Praying to Jesus at Yoga (A Very Tardy Tribute To Jana Reiss)

Rebbie Brassfield, the author of this guest post, is a frequent guest-blogger at BCC and a copywriter living in Southern California. In 2012 she created the now-emeritus website Normons.com to try to prove how normal Mormons are (lol). Currently you’ll find her blogging here.     

Jana Reiss’s 2011 memoir Flunking Sainthood spawned a thousand imitation experiments on religion. Mine took me recently to yoga.  

I would never have gotten into yoga were it not for a friend from church. At first I thought she was nuts — she’d make comments in our Singles Ward Relief Society about how faith was like Aparigraha (roughly translated as the yogic principle of ‘letting go’) and I would cringe just a bit. Her comments were interesting, but it felt like the handbook might frown upon such pagan ideas being shared at church.

This friend dragged me to my first yoga class, and to my slight embarrassment I loved it. Six years of practice and two years of teaching later I’ve come to love the physical benefits of yoga, but I love what it does for my spirituality even more. 

That’s why when I recently re-read Flunking Sainthood, I recognized Jana’s chapter on Centering Prayer for what it was: yoga. I am aware there are those who insist Centering Prayer is not meditation, but show this to any yogi and see if it feels familiar:

Switch out “Lord” for “universe” and this is Meditation 101. 
In Jana’s experiment on Centering Prayer, she uses the “Jesus Prayer” as her sacred word. This prayer is a single-line stunner that goes thus: Lord Jesus Christ, Son of God, have mercy on me, a sinner. 

Jana breaks it down beautifully: how in this one line we come to understand Christ’s relationship to God and our relationship to him. But what really caught my eye was when she mentioned that some recite the Jesus Prayer in connection with their breath.

Inhale: Lord Jesus Christ, Son of God,
Exhale: have mercy on me, a sinner.
Finally! My chance to do a Flunking Sainthood experiment of my own.

The Experiment
I picked a class format called Hot Power Fusion, where the temperature is 102 degrees Fahrenheit and the room’s humidity is set at 40%. I picked it because it is such a challenge — unless you’re really breathing at HPF, the class is little more than an hour of torture. 

My Epiphanies

1. The Body As A Spiritual Instrument

People often describe yoga as a “moving mediation” but until my experiment I had not realized how many poses look like prayer.  

Take, for example, Child’s Pose:

Or Anjali Mudra:

Or this set of poses from the sun salutation: 1) tadasana and 2) forward fold, where often your hands pass through Anjali Mudra on the way down.

An easy way to remember which yoga pose is connected to an inhale and which to an exhale, is that on inhales your chest expands, on exhale it contracts. For example: inhale tadasana, exhale forward fold. 

Inhale: Lord Jesus Christ, Son of God,
Exhale: have mercy on me, a sinner.
Inhale: my heart reaches heavenward as I approach the throne of God.
Exhale: I bow in humility, begging forgiveness and grace.

It took exactly one flow through this movement before I felt a rush of the spirit. This was a bit unsettling, as although I’ve felt lots of good things at yoga, I do not often feel the Holy Ghost. It was sort of like seeing your math teacher at the mall — a what are you doing here moment that left me oddly embarrassed. I found myself looking around, worried someone would discover me for the Jesus freak that I am. 

Once I calmed back down, the principle that came to mind was consecration. I am no stranger to prayer, but I do not typically devote my entire mind and body to its act. I thought of the temple where we are asked to give all we have to the cause of heaven, at which point I always start squirming because I hate this idea very much. If I give all of myself to God, what happens to me?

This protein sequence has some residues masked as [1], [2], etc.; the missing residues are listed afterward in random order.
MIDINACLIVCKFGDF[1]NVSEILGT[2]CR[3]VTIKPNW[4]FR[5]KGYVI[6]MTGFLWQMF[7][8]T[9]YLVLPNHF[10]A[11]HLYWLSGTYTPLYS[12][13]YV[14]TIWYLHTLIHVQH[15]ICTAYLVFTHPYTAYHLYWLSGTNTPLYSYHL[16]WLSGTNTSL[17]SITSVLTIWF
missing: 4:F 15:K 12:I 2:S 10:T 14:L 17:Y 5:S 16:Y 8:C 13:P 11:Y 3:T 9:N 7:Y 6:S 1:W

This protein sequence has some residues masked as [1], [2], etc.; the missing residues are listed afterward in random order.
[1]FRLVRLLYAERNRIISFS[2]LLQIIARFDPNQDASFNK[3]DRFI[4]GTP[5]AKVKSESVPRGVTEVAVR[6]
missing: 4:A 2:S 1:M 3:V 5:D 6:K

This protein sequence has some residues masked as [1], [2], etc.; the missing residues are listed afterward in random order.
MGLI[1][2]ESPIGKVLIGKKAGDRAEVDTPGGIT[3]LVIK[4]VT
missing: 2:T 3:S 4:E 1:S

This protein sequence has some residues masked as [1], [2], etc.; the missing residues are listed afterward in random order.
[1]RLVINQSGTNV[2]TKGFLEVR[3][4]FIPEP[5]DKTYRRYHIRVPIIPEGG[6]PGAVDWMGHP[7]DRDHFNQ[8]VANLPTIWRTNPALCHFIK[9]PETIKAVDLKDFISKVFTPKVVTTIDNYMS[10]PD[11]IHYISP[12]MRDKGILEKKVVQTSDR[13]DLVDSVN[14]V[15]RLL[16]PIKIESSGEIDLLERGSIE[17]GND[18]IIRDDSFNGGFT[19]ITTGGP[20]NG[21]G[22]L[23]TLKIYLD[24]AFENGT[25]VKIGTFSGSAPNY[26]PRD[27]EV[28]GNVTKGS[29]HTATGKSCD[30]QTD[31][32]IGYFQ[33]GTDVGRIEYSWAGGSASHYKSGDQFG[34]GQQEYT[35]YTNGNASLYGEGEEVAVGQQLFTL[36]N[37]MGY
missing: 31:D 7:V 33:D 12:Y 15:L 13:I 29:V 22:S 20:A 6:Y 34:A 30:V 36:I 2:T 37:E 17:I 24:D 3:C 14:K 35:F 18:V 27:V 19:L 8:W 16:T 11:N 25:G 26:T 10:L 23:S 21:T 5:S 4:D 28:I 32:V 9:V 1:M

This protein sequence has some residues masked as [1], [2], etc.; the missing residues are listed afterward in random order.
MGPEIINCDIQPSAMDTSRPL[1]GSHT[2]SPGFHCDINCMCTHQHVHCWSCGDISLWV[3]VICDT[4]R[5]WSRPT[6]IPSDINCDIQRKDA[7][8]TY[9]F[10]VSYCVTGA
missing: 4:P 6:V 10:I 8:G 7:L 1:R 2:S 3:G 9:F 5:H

Taking the Jesus Prayer to yoga reaffirmed the reality of my body as a spiritual instrument. The physical actions I take with my body can indicate my level of commitment to God. I can’t imagine when else I would give so full-bodied a prayer, but it showed me a glimpse of what consecration might be all about — the more you give, the more spirit you will receive. 

2. The Power of Repetition
Hot Power Fusion has a set sequence, which means it consists of the same poses every time. New people mistake this to mean it’s a boring class, but repetition is sort of the point in yoga, as it is only after enough familiarity with a pose that you finally are able to explore its depth. The Jesus Prayer was no different. 

Lord Jesus Christ, Son of God, have mercy on me, a sinner. 

I’ll admit that at first I felt a bit creepy thinking this phrase over and over. My years repeating Sanskrit mantras have not yet erased the scary-movie stigma around chanting.

It also took about fifteen minutes for me to stop being offended at the idea of myself as a sinner. But I’m trying so hard! I resisted. With enough repetition, I began to accept that even though it galls my perfectionist self, I am in fact a sinner like the rest of the humans. In time the word became less about self-deprecation, more about recognizing my position before God. 

With repetition I was able to snuggle into the depths of the Jesus Prayer. Where could I use more of God’s mercy? What does it really mean for Jesus to be the son of God? If I am a sinner, why does he listen to me directly? I felt new spiritual muscles activating as I pushed past the prayer’s surface and into its deeper meaning. 

Jana mentions that Mormonism’s aversion to repeated prayers is perhaps at times unfounded, and I agree with her on that point. There is a difference between rote phrases and intentional repetition. It was enlightening to experience that difference.

3. Peace In Surrender
The concept of surrender is all the rage at yoga. We talk about surrendering to the heat, to the limits of your body. Some teachers use ‘surrender your heart forward’ as a cue to bow forward at the end of class. 

The second half of the Jesus Prayer seems to me like the surrender part (have mercy on me, a sinner), which I thought was interesting given that the exhale is also when you release a pose. 

But here’s the rub – sometimes you have to hold a pose through several inhales and exhales before earning the final release. Sometimes my exhales of the Jesus Prayer were less spiritual and more desperate. For example: have mercy on my legs in chair pose because they are about to fall off. Or, have mercy on me for all the angry things I thought while holding reverse warrior.